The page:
'How long has it been since you wrote a story where your real love or your real hatred somehow got onto the paper?' Finding the truth of our authentic passions is the key to forming the foundations of a writing practice, according to science fiction author Ray Bradbury.
This sonnet by American poet and playwright Edna St. Vincent Millay is addressed to a lover and to the latent sense of impermanence and loss built in to all moments when one becomes conscious of great love or great happiness.
Simone Weil lauds 'unmixed attention', which she likens to prayer, and reflects on the quality of attention, expressed as 'patience, effort and method' to 'understand with our whole self the truths which are evident.'
In this extract from an essay about bhakti and devotional love written in the late 19th century, Swami Vivekananda - the 19th century spiritual reformist and teacher of Vedanta who was instrumental in popularizing Hinduism and yoga in the west - makes the difference between empty religious ritual and the burning desire for union with God, which is as real as any hunger or thirst.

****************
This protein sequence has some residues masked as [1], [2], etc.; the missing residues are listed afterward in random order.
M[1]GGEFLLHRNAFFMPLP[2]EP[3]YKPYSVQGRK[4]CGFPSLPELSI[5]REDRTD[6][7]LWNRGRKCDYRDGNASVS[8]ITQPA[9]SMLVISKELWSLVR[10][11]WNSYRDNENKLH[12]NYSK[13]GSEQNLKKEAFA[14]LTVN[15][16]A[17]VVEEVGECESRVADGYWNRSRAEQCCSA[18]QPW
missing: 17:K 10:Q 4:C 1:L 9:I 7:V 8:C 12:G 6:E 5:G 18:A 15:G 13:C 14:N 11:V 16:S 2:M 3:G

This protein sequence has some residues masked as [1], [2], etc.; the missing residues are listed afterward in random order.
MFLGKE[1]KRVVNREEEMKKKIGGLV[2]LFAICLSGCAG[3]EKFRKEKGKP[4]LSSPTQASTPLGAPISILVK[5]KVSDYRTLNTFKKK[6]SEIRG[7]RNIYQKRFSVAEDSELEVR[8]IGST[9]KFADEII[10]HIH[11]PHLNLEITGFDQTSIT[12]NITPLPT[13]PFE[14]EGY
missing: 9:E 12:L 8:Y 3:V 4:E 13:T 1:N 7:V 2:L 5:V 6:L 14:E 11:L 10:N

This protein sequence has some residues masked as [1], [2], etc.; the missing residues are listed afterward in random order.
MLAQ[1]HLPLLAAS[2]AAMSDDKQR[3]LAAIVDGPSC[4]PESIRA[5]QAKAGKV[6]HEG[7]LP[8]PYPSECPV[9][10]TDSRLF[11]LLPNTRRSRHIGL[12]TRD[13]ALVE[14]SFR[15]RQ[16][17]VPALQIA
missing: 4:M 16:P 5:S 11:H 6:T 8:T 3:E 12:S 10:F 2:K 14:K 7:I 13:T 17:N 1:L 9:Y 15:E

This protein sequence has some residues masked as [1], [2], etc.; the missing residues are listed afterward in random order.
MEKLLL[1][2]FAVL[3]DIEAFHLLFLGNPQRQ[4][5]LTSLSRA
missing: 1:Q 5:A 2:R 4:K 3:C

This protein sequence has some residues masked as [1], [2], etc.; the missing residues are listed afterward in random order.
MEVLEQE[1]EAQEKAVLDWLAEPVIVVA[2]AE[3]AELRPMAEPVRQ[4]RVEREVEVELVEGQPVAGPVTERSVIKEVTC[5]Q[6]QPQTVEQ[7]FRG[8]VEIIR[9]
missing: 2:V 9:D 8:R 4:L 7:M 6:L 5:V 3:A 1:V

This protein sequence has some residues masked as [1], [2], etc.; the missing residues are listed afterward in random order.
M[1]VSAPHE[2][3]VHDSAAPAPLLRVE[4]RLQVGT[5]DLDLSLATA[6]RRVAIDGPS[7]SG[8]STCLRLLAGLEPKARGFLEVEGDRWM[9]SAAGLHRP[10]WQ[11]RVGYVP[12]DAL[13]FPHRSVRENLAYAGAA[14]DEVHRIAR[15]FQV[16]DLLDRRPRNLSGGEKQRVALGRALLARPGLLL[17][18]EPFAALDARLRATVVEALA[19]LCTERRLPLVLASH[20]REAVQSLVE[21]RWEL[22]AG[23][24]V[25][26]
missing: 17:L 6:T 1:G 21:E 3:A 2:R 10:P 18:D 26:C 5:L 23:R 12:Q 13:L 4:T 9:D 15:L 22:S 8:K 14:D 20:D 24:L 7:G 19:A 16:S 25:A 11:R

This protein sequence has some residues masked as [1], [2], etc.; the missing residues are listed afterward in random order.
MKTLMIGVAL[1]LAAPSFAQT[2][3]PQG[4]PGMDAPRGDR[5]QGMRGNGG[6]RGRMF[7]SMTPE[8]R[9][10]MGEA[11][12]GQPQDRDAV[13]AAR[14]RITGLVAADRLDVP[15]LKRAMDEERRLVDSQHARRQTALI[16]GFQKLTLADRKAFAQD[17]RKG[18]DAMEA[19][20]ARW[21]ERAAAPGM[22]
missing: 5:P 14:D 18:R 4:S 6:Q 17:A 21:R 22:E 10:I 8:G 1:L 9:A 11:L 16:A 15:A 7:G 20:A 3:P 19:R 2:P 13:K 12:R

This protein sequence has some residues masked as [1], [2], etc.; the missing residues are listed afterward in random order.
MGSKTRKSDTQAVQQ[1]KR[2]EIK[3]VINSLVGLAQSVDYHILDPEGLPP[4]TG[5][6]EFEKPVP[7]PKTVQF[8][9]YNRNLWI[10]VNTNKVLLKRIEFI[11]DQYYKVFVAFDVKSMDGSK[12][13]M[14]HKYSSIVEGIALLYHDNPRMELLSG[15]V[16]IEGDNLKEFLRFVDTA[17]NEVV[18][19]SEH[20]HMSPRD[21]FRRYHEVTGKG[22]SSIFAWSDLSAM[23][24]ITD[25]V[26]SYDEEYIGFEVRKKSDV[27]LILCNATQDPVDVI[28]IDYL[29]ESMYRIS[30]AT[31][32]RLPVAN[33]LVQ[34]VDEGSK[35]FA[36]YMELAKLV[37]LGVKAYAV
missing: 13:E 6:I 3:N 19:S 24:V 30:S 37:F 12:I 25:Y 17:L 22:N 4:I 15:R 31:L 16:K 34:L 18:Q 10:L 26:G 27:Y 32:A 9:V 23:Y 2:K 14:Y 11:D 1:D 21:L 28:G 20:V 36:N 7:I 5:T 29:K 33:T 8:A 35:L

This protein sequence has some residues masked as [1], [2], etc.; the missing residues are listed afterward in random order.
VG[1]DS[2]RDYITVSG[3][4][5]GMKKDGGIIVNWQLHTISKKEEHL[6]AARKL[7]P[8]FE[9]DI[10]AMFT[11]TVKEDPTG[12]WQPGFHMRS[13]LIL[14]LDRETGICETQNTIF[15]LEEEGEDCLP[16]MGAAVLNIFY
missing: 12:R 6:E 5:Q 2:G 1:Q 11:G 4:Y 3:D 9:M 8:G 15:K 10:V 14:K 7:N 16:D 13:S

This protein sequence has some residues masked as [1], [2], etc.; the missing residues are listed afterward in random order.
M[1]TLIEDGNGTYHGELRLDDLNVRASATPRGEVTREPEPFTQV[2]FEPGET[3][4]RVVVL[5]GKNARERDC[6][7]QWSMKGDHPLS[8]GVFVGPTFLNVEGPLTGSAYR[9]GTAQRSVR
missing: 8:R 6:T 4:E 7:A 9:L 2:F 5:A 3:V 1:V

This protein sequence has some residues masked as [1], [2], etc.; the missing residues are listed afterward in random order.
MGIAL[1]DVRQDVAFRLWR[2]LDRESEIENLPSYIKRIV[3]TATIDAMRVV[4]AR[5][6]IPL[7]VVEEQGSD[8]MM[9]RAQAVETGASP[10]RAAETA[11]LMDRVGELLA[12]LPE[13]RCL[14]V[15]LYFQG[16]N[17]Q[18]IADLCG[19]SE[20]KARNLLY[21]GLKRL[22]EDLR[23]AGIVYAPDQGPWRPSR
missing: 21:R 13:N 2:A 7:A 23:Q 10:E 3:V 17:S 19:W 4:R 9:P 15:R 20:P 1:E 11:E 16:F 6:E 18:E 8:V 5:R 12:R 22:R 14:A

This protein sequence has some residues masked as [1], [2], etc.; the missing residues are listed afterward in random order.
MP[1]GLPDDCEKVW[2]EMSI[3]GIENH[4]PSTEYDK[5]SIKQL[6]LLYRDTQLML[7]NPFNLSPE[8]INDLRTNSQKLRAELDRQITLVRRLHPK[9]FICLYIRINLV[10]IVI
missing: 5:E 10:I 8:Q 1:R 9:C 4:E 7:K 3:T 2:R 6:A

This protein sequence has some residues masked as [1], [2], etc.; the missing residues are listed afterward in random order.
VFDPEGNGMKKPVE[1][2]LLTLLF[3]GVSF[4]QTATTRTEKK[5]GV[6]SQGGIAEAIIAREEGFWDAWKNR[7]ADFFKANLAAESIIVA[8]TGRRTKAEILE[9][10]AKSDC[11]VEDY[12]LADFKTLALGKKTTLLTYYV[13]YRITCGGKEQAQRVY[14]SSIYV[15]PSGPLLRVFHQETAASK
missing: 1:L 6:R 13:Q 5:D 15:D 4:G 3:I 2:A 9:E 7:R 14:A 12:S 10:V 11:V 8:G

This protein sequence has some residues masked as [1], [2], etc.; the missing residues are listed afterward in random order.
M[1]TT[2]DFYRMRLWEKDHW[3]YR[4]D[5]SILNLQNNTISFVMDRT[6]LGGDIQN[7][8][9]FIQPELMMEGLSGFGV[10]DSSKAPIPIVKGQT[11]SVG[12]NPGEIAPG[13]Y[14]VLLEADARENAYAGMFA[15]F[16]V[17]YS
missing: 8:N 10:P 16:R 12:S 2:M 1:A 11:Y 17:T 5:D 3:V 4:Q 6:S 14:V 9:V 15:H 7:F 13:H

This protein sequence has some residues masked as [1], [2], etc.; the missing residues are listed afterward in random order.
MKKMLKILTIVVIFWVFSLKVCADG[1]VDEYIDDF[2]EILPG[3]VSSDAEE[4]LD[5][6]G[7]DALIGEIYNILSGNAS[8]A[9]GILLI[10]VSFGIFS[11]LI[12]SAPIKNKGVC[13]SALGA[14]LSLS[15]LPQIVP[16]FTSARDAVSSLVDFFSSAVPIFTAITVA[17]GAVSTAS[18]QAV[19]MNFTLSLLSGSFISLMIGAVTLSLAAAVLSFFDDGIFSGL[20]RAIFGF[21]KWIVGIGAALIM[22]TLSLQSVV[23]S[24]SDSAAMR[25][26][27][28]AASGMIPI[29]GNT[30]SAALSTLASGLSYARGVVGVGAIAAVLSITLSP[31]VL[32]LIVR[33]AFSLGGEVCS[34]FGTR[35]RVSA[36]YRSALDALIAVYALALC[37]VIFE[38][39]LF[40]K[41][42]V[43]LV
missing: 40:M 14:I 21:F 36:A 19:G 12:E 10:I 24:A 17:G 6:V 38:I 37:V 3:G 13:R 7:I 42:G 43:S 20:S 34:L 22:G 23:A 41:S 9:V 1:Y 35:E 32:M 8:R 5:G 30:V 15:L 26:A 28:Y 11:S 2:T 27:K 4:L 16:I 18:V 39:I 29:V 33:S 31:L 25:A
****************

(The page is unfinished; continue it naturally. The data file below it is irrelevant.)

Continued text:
According to David Whyte, solace is the art of asking the beautiful and often difficult question of ourselves, something that also requires courage.
Why is self-acceptance so hard and self-criticism so deeply wired in us? Psychologist and teacher of meditation Tara Brach reminds us that self-love is one of the most neglected areas of our psychic landscapes.
Brian Doyle's essays are accessible and uplifting to people of all and no faith inclinations. His humorous and poignant prayers touch the details of our lives and the beings that we often overlook: in this case, shop cashiers, herons and international terrorists, but also sunscreen, chess and the state of Iowa.
For the former Unitarian minister, relations with other people evoke in us the call towards both truth and tenderness, asking at their highest level not for daintiness, but for the 'roughest courage.
Sheila Heti's novel 'How Should a Person Be?' asks that candid and naive question with honesty, humor and sincerity. During the course of the book, she especially looks at love and all its difficulties, and in this passage she talks about the kind of obsessive sexual love that pushes us over cliffs and into the death drive, that longs for 'annihilation, comfort and death'.
Friendship transcends mere companionship to reach a more elevated goal - that of a shared vision or a common question.